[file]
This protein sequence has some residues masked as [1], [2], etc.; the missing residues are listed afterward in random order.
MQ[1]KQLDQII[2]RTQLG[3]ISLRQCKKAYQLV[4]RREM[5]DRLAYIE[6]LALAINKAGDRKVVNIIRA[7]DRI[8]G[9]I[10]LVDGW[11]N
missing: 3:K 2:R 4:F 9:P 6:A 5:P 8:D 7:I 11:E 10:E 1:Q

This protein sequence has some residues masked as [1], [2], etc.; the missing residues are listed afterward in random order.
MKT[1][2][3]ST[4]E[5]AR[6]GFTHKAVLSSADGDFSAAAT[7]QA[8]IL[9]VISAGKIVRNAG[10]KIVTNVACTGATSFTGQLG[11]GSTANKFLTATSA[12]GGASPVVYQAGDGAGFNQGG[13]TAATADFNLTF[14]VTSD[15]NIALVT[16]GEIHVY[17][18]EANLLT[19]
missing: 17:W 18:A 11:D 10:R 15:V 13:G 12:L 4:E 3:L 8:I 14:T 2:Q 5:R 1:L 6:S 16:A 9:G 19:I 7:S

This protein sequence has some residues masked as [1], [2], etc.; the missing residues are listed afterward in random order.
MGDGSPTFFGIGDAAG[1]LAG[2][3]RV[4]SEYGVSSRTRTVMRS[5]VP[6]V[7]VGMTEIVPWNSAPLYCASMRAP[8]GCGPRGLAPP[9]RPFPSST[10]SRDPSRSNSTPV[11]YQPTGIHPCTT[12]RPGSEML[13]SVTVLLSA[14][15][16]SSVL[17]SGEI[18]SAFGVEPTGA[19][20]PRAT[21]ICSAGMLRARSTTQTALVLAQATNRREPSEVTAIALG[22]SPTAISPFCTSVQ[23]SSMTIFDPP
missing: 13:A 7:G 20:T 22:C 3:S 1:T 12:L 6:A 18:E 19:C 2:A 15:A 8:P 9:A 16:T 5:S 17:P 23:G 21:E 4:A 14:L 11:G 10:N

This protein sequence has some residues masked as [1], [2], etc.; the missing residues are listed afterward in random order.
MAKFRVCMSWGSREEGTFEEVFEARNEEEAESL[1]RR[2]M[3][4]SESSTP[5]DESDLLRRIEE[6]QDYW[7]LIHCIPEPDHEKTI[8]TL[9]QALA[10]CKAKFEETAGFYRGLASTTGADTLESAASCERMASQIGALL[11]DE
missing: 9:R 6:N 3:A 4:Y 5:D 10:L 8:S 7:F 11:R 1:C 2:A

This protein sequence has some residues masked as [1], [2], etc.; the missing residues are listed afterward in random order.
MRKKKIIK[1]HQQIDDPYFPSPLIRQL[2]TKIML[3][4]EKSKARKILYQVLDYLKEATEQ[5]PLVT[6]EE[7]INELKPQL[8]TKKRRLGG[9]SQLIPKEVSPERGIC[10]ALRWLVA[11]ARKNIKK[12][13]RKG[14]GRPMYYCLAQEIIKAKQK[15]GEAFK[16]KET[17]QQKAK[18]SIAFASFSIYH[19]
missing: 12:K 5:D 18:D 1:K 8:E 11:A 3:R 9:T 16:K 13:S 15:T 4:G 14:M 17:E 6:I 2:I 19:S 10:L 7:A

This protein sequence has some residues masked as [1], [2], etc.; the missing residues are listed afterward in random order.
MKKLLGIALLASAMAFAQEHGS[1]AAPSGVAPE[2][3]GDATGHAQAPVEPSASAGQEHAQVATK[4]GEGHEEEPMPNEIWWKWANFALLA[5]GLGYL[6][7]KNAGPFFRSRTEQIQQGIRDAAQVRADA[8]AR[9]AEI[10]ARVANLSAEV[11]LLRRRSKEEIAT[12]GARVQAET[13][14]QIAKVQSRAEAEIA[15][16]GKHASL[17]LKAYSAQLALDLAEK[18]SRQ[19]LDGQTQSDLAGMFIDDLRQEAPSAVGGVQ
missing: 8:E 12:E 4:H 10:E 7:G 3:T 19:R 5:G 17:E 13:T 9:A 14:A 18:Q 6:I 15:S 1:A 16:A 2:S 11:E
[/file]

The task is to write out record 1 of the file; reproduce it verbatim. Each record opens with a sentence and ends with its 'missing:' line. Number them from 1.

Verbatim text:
This protein sequence has some residues masked as [1], [2], etc.; the missing residues are listed afterward in random order.
MQ[1]KQLDQII[2]RTQLG[3]ISLRQCKKAYQLV[4]RREM[5]DRLAYIE[6]LALAINKAGDRKVVNIIRA[7]DRI[8]G[9]I[10]LVDGW[11]N
missing: 3:K 2:R 4:F 9:P 6:A 5:P 8:D 7:I 11:E 10:E 1:Q